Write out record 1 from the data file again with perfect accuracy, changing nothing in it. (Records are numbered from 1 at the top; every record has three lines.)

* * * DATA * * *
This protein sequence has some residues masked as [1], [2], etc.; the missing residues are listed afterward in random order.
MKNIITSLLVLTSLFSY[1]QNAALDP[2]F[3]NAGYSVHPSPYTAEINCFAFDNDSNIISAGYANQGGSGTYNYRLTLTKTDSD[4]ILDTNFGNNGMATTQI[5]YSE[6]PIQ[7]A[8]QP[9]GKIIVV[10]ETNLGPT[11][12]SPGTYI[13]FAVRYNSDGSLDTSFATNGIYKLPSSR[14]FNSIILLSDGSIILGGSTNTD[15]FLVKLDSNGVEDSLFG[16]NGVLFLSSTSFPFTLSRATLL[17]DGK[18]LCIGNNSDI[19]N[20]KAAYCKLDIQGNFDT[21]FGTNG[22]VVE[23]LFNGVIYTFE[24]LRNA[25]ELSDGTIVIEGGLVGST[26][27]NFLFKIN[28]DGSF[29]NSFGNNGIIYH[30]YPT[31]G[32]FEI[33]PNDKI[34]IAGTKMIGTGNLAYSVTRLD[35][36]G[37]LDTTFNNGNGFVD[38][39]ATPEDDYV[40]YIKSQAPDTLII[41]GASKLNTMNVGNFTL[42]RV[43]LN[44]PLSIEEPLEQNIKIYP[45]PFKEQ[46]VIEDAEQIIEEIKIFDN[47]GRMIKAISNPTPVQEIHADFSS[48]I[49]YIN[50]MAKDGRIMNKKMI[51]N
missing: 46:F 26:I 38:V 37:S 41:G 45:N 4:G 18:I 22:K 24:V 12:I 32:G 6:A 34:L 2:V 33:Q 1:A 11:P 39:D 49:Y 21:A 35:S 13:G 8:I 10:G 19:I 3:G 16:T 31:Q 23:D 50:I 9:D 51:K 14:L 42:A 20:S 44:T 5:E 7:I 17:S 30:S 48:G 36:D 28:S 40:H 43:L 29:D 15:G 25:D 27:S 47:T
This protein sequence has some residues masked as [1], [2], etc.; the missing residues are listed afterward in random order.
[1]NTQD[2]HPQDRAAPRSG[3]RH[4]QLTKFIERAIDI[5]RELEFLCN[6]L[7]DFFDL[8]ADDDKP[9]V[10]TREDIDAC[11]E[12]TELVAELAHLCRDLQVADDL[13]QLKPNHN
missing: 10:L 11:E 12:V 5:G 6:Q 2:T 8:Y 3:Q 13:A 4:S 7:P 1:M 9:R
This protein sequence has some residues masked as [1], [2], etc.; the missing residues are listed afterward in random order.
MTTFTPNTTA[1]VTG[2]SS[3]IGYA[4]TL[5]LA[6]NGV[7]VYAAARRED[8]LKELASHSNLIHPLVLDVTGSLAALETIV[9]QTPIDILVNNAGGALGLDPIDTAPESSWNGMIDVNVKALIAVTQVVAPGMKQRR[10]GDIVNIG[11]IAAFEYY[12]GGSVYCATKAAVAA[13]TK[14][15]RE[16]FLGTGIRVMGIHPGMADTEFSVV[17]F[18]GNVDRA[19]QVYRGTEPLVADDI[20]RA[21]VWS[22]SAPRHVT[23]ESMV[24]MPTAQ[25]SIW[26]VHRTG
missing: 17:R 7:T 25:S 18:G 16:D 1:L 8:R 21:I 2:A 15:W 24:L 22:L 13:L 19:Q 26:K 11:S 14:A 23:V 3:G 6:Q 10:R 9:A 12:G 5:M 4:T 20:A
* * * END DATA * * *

This protein sequence has some residues masked as [1], [2], etc.; the missing residues are listed afterward in random order.
MKNIITSLLVLTSLFSY[1]QNAALDP[2]F[3]NAGYSVHPSPYTAEINCFAFDNDSNIISAGYANQGGSGTYNYRLTLTKTDSD[4]ILDTNFGNNGMATTQI[5]YSE[6]PIQ[7]A[8]QP[9]GKIIVV[10]ETNLGPT[11][12]SPGTYI[13]FAVRYNSDGSLDTSFATNGIYKLPSSR[14]FNSIILLSDGSIILGGSTNTD[15]FLVKLDSNGVEDSLFG[16]NGVLFLSSTSFPFTLSRATLL[17]DGK[18]LCIGNNSDI[19]N[20]KAAYCKLDIQGNFDT[21]FGTNG[22]VVE[23]LFNGVIYTFE[24]LRNA[25]ELSDGTIVIEGGLVGST[26][27]NFLFKIN[28]DGSF[29]NSFGNNGIIYH[30]YPT[31]G[32]FEI[33]PNDKI[34]IAGTKMIGTGNLAYSVTRLD[35][36]G[37]LDTTFNNGNGFVD[38][39]ATPEDDYV[40]YIKSQAPDTLII[41]GASKLNTMNVGNFTL[42]RV[43]LN[44]PLSIEEPLEQNIKIYP[45]PFKEQ[46]VIEDAEQIIEEIKIFDN[47]GRMIKAISNPTPVQEIHADFSS[48]I[49]YIN[50]MAKDGRIMNKKMI[51]N
missing: 46:F 26:I 38:V 37:S 41:G 45:N 4:G 18:I 22:K 24:V 12:I 32:G 6:A 34:L 2:V 33:Q 1:A 11:P 39:D 49:Y 21:A 35:S 13:G 8:I 10:G 19:I 3:G 16:T 31:Q 23:D 50:I 9:D 51:K 14:L 42:A 20:S 44:T 5:E 7:I 17:S 30:S 48:G 36:D 28:S 40:H 43:L 29:D 15:G 25:D 27:S 47:T